6. Set permissions of the .erlang.cookie file
    chown rabbitmq:rabbitmq /var/lib/rabbitmq/.erlang.cookie
    chmod 600 /var/lib/rabbitmq/.erlang.cookie
  7. Startup the MASTER RabbitMQ Daemon in detached mode (as root)
    rabbitmq-server -detached
  8. On each of the of the non-MASTER nodes, add them to the cluster and start them up one at a time (as root)
    #Stop App
    rabbitmqctl stop_app
     
    #Add the current machine to the cluster
    rabbitmqctl join_cluster rabbit@{MASTER_HOSTNAME}
     
    #Startup
    rabbitmqctl start_app
     
    #Check Status
    rabbitmqctl cluster_status
    • The “Check Status” command should return something like the following:
      1. Cluster status of node rabbit@{NODE_HOSTNAME} ...
        [{nodes,[{disc,[rabbit@{MASTER_HOSTNAME},rabbit@{NODE_HOSTNAME}]}]},
         {running_nodes,[rabbit@{MASTER_HOSTNAME},rabbit@{NODE_HOSTNAME}]}]
  9. Setup HA/Replication between Nodes
    1. Access the Management URL of one of the nodes (See “Managing the RabbitMQ Instance(s)” section bellow)
    2. Click on the Admin tab on top
    3. Click on the Policies tab on the right
    4. Add an HA policy
      1. Name: ha-all
      2. Pattern:
        1. leave blank
      3. Definitions:
        1. ha-mode: all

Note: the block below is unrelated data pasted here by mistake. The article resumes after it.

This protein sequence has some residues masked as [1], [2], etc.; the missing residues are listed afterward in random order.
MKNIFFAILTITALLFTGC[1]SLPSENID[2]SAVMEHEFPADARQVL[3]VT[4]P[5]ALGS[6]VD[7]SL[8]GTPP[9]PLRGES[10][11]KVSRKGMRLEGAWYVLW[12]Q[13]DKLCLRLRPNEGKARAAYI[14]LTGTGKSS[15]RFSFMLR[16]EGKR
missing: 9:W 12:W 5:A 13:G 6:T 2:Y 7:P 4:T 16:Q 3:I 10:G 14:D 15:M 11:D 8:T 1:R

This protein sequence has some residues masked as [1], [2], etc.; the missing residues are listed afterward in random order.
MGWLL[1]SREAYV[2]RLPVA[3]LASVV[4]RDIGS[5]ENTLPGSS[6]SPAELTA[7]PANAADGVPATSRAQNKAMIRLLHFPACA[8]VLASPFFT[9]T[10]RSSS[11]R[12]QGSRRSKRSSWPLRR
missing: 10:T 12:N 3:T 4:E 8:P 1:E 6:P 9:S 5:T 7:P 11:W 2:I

2. ha-sync-mode: automatic
      4. Priority: 0
    5. Verify its setup correctly by navigating to the Queues section and clicking on one of the queues. You should see an entry in the Node and Slave section.
  10. Setup a load balancer to balance requests between the the Nodes
    • Port Forwarding
      1. Port 5672 (TCP) → Port 5672 (TCP)
      2. Port 15672 (HTTP) → Port 15672 (HTTP)
    • Health Check
      1. Protocol: HTTP
      2. Ping Port: 15672
      3. Ping Path: /
  11. Point all processes to that LB

Running RabbitMQ as Single Node

Start RabbitMQ

service rabbitmq-server start

Stop RabbitMQ

service rabbitmq-server stop

Restart RabbitMQ

service rabbitmq-server restart

Getting RabbitMQ Status

service rabbitmq-server status

Managing the RabbitMQ Instance(s)

When the RabbitMQ daemons are started you can then visit the management Web UI in a Web Browser to monitor the RabbitMQ instance(s):

http://{ANY_RABBITMQ_NODE_HOSTNAME}:15672/

Default credentials: guest/guest

Note: Change the password